Egypt’s Museums XVIV: The Mohamed Cherif Pasha mausoleum

On 26 February, a mob attacked the mausoleum of Mohamed Sherif Pasha in Cairo’s Al-Sayeda Naffissa district, looting its entire store of antique furniture and artifacts at an estimated value of LE8 million. The mausoleum has a rich history, and contained many artifacts vital to Islamic researchers. With all of it now in the hands of looters, its fate may bode poorly for the future of Egypt’s antiquities.

A descendant of an Ashraf family from Hijaz, Cherif Pasha (1828-1887) was the author of Egypt’s first Constitution. After his reappointment as the prime minister of Egypt, with the fall of the Noubar Pasha government, Cherif Pasha’s first decision was to present a Constitution to the parliament, granting it sole legislative rights for the first time.

Cherif Pasha served as prime minister four times between 1866 and 1884, when he resigned in disapproval of the Egyptian abandonment of Sudan due to British pressures. Cherif Pasha was also part of the fourth student mission to Paris between 1844 and 1849 as well as a founding member of the Helwan Club, which became the al-Watan party.

The mausoleum in his memory was built by his wife, Nazlah Hanem Cherif–the daughter of the Commanding General of the Egyptian army under Khedive Abbas, Soliman Pasha–in neo-Mamluke style. Its construction, which began in 1885, took four years.

Since 1953, the Egyptian Ministry of Awqaf has administered the mausoleum building along with an endowment of 25 feddans, when all charitable endowments were placed under the ministry’s administration by a government decree. The ministry’s inventory included an Ottoman style silver candlesticks, candelabra, coffee pots and trays, Syrian ivory and arabesque tables, calligraphic scrolls by Cherif Pasha and a handwritten illuminated copy of the Quran.

The building and its belongings remained the private property of the family. Within a few years, the mausoleum building was registered as an antiquities site by the Supreme Council of Antiquities, yet the furniture and family belongings remained the responsibility of the Ministry of Awqaf. In 1995, an antiquities inspector suggested transforming the mausoleum into a museum, describing it as a “secret antiquities cache,” according to Mahmoud Sabit, a banker and the legal trustee of the mausoleum, which belonged to his great grandfather.

“In addition to the monetary value of the artifacts, they are part of Egypt’s Islamic cultural heritage,” Sabit explained. "The mausoleum of Mohamed Cherif Pasha was one of the very few mausoleums that still had their complete original furnishing. The artifacts and the setup can offer insights to Islamic scholars and researchers."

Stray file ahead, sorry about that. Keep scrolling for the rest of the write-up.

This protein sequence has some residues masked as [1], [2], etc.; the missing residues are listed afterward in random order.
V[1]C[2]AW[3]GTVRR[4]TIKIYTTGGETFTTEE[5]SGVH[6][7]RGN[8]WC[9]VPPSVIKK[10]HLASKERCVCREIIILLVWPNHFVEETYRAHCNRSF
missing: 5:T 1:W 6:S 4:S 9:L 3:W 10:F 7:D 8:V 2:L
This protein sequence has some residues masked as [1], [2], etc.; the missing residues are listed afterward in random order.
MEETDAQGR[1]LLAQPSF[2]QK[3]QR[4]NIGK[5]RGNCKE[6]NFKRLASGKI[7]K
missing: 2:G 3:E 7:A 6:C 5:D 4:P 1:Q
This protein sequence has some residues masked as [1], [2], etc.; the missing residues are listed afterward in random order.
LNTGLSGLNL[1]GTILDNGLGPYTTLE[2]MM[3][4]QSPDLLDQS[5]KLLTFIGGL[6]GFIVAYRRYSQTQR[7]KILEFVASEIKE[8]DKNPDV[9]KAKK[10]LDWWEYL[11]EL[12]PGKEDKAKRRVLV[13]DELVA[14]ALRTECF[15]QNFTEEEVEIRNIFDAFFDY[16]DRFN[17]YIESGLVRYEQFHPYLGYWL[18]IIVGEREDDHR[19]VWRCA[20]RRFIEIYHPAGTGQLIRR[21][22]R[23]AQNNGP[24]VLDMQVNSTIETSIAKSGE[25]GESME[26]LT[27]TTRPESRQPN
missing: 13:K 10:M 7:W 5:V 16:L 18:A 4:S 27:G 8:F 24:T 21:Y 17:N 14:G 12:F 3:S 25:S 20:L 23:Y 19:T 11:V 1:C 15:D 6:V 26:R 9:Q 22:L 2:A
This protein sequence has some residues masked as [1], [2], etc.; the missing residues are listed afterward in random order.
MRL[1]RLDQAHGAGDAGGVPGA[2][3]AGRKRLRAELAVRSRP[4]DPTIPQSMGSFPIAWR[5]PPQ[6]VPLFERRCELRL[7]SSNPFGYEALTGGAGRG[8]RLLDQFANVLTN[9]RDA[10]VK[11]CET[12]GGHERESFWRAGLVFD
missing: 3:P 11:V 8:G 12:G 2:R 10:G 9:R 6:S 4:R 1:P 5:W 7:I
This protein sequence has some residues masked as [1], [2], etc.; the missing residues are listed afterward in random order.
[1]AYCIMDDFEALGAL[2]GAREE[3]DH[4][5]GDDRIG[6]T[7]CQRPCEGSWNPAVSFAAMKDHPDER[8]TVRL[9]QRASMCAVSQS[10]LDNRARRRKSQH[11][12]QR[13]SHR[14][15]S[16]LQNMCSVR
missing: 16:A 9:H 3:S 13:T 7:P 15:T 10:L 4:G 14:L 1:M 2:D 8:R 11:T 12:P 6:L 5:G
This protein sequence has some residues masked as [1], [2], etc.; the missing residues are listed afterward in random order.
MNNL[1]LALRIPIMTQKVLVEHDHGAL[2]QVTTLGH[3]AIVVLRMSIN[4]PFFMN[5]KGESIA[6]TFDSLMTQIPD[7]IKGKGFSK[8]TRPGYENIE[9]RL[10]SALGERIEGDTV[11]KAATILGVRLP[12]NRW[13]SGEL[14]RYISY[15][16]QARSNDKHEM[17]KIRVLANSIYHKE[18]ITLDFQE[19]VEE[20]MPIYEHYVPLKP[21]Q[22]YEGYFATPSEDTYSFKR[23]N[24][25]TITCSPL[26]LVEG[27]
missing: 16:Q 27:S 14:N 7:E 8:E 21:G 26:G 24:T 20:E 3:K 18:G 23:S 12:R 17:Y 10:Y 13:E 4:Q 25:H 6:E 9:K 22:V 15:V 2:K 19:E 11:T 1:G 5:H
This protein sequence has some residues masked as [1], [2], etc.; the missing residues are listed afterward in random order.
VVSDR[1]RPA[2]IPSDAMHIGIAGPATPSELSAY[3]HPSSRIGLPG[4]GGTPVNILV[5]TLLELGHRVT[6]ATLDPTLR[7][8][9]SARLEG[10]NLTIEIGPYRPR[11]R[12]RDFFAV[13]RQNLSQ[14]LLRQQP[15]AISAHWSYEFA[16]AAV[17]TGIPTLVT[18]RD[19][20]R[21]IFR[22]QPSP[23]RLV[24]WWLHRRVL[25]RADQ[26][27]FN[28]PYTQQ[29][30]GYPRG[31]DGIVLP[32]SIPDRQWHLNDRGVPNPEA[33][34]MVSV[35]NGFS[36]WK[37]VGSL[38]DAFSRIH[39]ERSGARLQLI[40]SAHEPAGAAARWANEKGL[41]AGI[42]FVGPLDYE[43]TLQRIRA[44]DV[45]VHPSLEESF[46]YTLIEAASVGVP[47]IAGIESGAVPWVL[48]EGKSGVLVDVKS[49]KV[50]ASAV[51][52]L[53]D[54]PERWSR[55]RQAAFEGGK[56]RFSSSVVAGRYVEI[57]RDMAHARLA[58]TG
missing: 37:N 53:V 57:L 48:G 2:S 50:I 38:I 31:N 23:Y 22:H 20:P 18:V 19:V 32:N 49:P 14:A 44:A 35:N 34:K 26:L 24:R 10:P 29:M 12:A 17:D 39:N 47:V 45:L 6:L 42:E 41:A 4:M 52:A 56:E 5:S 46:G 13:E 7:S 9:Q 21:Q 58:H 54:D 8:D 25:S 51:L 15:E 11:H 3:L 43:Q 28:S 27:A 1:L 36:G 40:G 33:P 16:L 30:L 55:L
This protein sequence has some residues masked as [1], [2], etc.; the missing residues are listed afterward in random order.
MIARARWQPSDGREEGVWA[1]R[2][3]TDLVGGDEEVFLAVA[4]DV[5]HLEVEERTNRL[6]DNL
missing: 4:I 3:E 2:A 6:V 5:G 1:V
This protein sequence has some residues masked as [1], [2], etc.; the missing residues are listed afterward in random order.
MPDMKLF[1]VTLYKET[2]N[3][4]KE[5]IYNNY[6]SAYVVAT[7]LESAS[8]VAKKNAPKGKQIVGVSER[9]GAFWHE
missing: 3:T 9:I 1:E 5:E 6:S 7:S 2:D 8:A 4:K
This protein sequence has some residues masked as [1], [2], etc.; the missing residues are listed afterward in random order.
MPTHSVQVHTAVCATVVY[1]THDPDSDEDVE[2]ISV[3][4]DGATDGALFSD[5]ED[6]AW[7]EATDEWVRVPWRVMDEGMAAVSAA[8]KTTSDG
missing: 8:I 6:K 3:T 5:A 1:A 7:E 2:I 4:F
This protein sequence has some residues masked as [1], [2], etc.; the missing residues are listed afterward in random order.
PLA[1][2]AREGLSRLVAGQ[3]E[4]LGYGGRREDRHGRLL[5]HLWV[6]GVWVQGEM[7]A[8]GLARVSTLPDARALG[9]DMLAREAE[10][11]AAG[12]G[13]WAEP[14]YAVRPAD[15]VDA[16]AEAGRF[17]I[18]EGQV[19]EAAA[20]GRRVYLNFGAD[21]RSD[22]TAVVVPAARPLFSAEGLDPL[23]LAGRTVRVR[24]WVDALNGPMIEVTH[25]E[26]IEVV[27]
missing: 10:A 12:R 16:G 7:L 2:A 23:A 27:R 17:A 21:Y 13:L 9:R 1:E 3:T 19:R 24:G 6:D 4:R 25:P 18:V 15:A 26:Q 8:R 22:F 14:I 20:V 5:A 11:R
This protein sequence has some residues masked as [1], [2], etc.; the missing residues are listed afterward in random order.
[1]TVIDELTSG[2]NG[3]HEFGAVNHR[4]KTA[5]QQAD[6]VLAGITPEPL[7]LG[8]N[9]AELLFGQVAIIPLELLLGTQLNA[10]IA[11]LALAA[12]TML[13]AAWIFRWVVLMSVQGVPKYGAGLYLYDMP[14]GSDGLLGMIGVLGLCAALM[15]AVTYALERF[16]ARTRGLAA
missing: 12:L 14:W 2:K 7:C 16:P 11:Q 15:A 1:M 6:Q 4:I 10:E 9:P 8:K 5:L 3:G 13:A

In the past ten years, various artifacts have been reported missing. In 2004, the illuminated copy of the Quran was replaced by incomplete copies of various folios, and the investigating Awqaf committee informed Sabit that the inventory did not specify that the Quran was handwritten or illuminated. An Awqaf inspector told Sabit that “one Koran was as good as another.” A police report was filed, yet investigators concluded that no wrongdoing had occurred. This encouraged Sabit to create a complete photographic archive of the items in the mausoleum.

But Sabit’s attempts to conduct the required restoration of the artifacts were rejected by the Ministry of Awqaf on the grounds of lack of funds, even though the rental of the 25-feddan endowments was supposed to provide money. In 2008, various items, including the handwritten calligraphic scrolls, were removed from the mausoleum by the Higher Council of Islamic Antiquities, and Sabit still does not know their whereabouts. In 2009, he presented a complete report of the missing items–in which he also explained how the Awqaf profited by renting mausoleum rooms–to the Supreme Council of Antiquities, but received no response.

Last month’s looting dealt a final blow to his efforts. However, Sabit filed a report at the Khalifa Police station and demanded the interrogation of the guard, who allegedly left the site unprotected on the night of the looting. In the state of lawlessness that Egypt is experiencing and the resistance to fully deploy police forces, it seems likely that the looting of archaeological sites and artifacts will, unfortunately, continue.

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